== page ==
Powder Springs, Georgia, a majority-Black community north of Atlanta, has long been represented by a Black Democrat in Congress — but not likely for much longer, as CBS News chief election and campaign correspondent Robert Costa reports.
Next year, following the midterm elections for the state’s new congressional map, the city will be part of Georgia’s 14th Congressional District, represented by Republican Rep. Marjorie Taylor Greene, a Trump ally who has been criticized by Democrats — and some Republicans — for expressing conspiratorial views.
“What they’ve done is taken a predominantly African American area and combined it up with north Georgia to dilute our strength,” said Georgia State Rep. David Wilkerson, a Democrat, told CBS News.
The upheaval and anger among some Democrats was caused by the state’s GOP-controlled Legislature, which redrew the lines of the state’s political map last year following the 2020 Census count.
Greene has criticized state Republicans for meddling with her district, but said earlier this year that she welcomes the additions.
“I’m excited to have them in my district,” she told CBS News. “So we’re happy to help and I hope people give us a call.”
Still, many Democrats say the new maps in Georgia and nationwide, carved by Republican state houses, are unfair. The alarm extends to Capitol Hill.
“I would say they give racial advantage, under the guise of giving partisan advantage,” House Majority Whip Jim Clyburn (D–South Carolina) told CBS News. “They’re taking race into account, but not to be fair, not to be inclusive, but to do just the opposite.”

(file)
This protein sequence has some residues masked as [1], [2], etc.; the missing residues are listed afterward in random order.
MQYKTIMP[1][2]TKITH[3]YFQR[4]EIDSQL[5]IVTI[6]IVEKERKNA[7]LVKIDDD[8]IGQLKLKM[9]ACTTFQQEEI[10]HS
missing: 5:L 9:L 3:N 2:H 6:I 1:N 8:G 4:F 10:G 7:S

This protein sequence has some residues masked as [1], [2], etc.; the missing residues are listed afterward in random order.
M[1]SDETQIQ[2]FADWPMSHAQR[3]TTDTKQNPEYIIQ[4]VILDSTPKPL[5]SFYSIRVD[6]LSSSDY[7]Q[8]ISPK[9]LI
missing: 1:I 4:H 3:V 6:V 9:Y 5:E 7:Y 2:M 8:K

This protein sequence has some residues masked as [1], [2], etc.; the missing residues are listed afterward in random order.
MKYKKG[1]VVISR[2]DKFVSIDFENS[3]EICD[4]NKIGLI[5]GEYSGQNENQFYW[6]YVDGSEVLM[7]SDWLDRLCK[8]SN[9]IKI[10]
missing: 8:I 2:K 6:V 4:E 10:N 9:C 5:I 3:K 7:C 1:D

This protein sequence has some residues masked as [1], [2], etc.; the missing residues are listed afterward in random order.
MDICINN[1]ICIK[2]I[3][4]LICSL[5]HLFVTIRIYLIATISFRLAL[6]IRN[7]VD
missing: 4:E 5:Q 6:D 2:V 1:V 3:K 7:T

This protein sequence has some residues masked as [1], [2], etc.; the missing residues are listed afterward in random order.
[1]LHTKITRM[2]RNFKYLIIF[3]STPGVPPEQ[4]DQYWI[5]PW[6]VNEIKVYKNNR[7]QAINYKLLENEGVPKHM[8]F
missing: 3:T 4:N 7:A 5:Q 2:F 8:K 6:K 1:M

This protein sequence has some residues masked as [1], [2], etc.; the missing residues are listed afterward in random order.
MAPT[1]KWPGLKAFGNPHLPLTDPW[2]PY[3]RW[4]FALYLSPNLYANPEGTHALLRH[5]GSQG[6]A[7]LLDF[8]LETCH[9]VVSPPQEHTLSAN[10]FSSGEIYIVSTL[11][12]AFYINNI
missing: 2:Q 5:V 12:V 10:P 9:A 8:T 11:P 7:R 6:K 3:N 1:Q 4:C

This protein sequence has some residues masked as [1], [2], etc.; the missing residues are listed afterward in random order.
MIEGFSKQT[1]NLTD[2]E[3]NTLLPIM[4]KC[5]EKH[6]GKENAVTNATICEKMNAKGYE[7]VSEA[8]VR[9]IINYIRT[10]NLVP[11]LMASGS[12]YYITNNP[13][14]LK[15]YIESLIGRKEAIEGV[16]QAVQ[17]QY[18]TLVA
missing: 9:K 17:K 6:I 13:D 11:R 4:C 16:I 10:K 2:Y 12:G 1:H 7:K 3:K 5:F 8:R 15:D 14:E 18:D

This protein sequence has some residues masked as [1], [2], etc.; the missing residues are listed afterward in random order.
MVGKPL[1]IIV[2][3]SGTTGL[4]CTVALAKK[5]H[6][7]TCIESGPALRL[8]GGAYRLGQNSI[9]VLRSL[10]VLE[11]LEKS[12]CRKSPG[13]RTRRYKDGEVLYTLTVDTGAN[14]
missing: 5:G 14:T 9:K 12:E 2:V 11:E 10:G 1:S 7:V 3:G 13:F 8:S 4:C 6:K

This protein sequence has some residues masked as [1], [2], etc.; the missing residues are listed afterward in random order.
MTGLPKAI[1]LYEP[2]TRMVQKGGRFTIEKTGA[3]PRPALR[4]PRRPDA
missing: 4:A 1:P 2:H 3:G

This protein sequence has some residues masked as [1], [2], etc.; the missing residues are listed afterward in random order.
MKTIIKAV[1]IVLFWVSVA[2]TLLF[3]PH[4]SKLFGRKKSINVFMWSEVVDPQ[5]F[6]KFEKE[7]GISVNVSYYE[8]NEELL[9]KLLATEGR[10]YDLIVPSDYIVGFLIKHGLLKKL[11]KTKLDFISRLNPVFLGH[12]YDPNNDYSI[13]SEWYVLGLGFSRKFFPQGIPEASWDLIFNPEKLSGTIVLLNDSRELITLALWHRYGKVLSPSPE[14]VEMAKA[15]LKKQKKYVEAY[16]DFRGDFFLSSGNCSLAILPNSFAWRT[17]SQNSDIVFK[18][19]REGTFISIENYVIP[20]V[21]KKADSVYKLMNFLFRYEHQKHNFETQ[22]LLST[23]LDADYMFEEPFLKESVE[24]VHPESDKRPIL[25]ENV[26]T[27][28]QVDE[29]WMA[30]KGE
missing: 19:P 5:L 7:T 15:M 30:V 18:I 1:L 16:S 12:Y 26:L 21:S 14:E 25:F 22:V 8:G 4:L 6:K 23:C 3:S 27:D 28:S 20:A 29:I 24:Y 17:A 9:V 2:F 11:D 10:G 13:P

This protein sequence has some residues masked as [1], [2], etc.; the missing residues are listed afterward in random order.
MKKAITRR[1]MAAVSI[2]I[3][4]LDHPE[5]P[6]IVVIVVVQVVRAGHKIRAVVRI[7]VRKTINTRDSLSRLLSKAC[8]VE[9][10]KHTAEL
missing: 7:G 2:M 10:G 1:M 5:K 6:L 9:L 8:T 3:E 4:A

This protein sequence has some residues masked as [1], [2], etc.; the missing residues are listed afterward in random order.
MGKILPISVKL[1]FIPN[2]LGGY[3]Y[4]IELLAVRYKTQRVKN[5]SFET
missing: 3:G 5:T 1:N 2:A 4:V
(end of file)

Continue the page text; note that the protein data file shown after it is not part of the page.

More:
Clyburn, the highest ranking Black lawmaker in Congress, said he thinks it’s just the beginning of GOP-drawn maps having a negative effect on how people of color are represented in Congress.
“What I think is taking place today is the beginning of a process. Where will it end?” he said.
Democrats are facing their own questions about how they have drawn the lines in blue states.
“They overreached, they attempted to gerrymander the Republican Party out of existence,” said former Republican Rep. John Faso, who has been advising Republicans about the redistricting process.
For now, anger and apprehension remain in places like Georgia over who is representing who in Washington, D.C., just weeks ahead of the midterm elections.
“There was no logical way that Marjorie Taylor Greene could come into Cobb County unless you gerrymandered the district,” Wilkerson said.
Ultimately, the Supreme Court could have the final word on just how far state legislatures can go with redistricting. A major case, regarding a map drawn by North Carolina’s GOP legislature, is set to be heard in the coming year to decide how and when state courts can weigh in and reject or accept the way districts are drawn.
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